A revelatory collection of letters written by the author of The Broken Road.
Handsome, spirited and erudite, Patrick Leigh Fermor was a war hero and one of the greatest travel writers of his generation. He was also a spectacularly gifted friend.
The letters in this collection span almost seventy years, the first written ten days before Paddy's twenty-fifth birthday, the last when he was ninety-four. His correspondents include Deborah Devonshire, Ann Fleming, Nancy Mitford, Lawrence Durrell, Diana Cooper and his lifelong companion, Joan Rayner; he wrote his first letter to her in his cell at the monastery Saint Wandrille, the setting for his reflections on monastic life in A Time to Keep Silence. His letters exhibit many of his most engaging characteristics: his zest for life, his unending curiosity, his lyrical descriptive powers, his love of language, his exuberance and his tendency to get into scrapes - particularly when drinking and, quite separately, driving.
Here are plenty of extraordinary stories: the hunt for Byron's slippers in one of the remotest regions of Greece; an ignominious dismissal from Somerset Maugham's Villa Mauresque; hiding behind a bush to dub Dirk Bogarde into Greek during the shooting of Ill Met by Moonlight, the film based on the story of General Kreipe's abduction; his extensive travels. Some letters contain glimpses of the great and the good, while others are included purely for the joy of the jokes.
Adam Sisman is the author of several biographies, most recently of John le Carré. His Boswell's Presumptuous Task won the prestigious US National Book Critics Circle Award for Biography. He is also co-editor of One Hundred Letters, a volume of selected letters of Hugh Trevor-Roper. Adam is an Honorary Fellow of the University of St Andrews, and a Fellow of the Royal Society of Literature.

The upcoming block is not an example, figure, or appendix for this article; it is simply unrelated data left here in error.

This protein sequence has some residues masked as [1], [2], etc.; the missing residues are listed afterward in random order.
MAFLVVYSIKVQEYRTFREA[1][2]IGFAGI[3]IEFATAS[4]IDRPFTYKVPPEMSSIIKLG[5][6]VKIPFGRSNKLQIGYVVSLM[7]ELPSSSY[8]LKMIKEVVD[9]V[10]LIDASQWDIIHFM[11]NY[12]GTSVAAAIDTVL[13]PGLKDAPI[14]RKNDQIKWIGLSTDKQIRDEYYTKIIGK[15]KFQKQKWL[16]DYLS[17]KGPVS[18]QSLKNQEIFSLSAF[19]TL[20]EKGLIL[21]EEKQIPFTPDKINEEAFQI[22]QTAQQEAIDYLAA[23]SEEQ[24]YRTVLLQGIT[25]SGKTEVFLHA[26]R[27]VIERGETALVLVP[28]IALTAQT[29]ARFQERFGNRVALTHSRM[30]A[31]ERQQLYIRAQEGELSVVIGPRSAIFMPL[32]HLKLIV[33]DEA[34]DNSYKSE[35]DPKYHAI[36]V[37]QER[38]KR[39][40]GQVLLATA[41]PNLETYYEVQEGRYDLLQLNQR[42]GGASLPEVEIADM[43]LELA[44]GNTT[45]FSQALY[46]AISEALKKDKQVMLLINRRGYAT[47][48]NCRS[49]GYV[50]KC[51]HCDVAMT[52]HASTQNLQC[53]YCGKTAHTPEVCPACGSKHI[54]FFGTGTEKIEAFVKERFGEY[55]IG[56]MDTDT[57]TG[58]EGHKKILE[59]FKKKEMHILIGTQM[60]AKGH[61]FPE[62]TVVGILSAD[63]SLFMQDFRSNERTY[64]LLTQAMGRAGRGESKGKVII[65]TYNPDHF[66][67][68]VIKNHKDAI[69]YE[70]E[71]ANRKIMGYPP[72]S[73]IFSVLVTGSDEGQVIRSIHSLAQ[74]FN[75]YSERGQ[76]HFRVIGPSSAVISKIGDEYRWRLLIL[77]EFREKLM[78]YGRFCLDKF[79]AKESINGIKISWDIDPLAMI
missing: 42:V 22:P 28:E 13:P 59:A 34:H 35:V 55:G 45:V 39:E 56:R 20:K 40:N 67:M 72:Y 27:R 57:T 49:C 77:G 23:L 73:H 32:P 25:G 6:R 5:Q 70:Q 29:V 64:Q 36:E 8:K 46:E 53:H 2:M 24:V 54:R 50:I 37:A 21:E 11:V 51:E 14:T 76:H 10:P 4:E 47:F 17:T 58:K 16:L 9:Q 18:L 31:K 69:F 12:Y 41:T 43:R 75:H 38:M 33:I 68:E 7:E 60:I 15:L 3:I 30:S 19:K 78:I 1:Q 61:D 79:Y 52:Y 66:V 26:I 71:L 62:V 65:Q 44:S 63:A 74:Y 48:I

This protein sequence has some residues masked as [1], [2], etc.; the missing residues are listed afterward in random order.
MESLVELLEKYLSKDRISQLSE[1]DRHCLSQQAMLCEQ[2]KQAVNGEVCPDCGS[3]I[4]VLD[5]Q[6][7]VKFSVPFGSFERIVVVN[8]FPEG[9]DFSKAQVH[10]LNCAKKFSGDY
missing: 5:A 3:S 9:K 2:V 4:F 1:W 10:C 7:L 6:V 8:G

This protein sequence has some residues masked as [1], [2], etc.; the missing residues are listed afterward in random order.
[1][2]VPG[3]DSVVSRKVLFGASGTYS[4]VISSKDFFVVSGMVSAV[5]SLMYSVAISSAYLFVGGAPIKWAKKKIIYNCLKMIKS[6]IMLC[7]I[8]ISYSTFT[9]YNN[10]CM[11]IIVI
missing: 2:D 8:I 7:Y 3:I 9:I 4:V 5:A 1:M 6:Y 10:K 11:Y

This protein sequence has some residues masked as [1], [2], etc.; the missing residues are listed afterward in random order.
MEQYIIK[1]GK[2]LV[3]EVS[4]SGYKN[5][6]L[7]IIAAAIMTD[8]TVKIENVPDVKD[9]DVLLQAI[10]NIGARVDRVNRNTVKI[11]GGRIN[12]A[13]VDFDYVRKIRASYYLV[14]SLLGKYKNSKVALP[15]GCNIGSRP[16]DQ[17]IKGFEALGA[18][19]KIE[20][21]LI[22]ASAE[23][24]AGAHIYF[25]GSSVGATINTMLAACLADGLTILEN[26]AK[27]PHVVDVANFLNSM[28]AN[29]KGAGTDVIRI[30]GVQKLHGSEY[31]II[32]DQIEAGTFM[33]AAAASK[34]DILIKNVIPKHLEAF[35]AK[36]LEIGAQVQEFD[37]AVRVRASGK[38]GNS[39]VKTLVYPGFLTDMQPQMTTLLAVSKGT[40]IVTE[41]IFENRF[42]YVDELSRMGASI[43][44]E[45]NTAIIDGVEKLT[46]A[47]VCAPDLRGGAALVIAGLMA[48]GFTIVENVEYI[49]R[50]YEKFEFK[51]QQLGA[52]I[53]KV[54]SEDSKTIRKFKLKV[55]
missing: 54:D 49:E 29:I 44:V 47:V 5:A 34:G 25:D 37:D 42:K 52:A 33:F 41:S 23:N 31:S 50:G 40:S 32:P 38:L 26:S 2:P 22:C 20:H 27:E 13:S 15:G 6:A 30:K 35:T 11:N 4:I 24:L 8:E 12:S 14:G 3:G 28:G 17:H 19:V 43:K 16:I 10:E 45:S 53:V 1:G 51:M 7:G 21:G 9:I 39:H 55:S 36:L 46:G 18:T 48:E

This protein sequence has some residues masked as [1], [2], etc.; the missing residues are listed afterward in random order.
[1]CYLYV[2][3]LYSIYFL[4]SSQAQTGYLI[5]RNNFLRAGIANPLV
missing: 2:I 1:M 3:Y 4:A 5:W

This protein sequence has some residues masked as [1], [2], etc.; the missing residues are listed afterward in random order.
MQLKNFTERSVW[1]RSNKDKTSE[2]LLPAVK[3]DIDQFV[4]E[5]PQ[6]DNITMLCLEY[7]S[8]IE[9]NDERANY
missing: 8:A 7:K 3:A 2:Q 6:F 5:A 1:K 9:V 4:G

Wow - one tour de force after another! The best letters are as good as - if not better than - any in the language: Byron's, Walpole's, Henry James's, Freya Stark's. Often I laughed aloud, tears coursing down the cheeks — John Julius Norwich
Zestful, vivid and buoyant with polymathic learning, Leigh Fermor's letters reveal themselves perfect for anthology. There are descriptions and anecdotes equal to anything in his writing, spurred by memorable friendships, suffused with affection and occasional distress: all finely edited by Adam Sisman — Colin Thubron
Hugely entertaining, funny and occasionally moving . . . edited meticulously and brilliantly — Observer
Zest, verbal finesse, almost pristine receptivity and a richly informed cultural and historical consciousness make these letters, even when the erosions of time and illness shadow them, irresistibly exhilarating — Sunday Times
Adam Sisman is a model editor . . . Reading these letters is like gobbling down a tray of exotically filled chocolates, with no horrible orange creams to put you off — Harry Mount, Literary Review
Here is a veritable feast for fans of Paddy Leigh Fermor . . . Sisman has done a tremendous job selecting and editing this treasure-trove of letters — Justin Marozzi, The Spectator
Glorious, heady stuff . . . judiciously edited by Adam Sisman — Ian Thomson, Evening Standard
Adam Sisman's selection of Patrick Leigh Fermor's letters is entirely admirable . . . an unmissable feast — Lewis Jones, Daily Telegraph
Superbly edited . . . To read these letters and their superb footnotes is to walk with some of the great ghosts of 20th century literature — Rory Knight Bruce, Oldie
A feast of adventure, gossip and flirtation — The Spectator
It remains an outright pleasure to be admitted to the company of such a man. This is one of those books that make you feel a little bereft when you finish it — Catholic Herald
A fascinating and engaging sort of autobiography full of the charm found in his travel writings. Wonderful to dip into — Guardian Review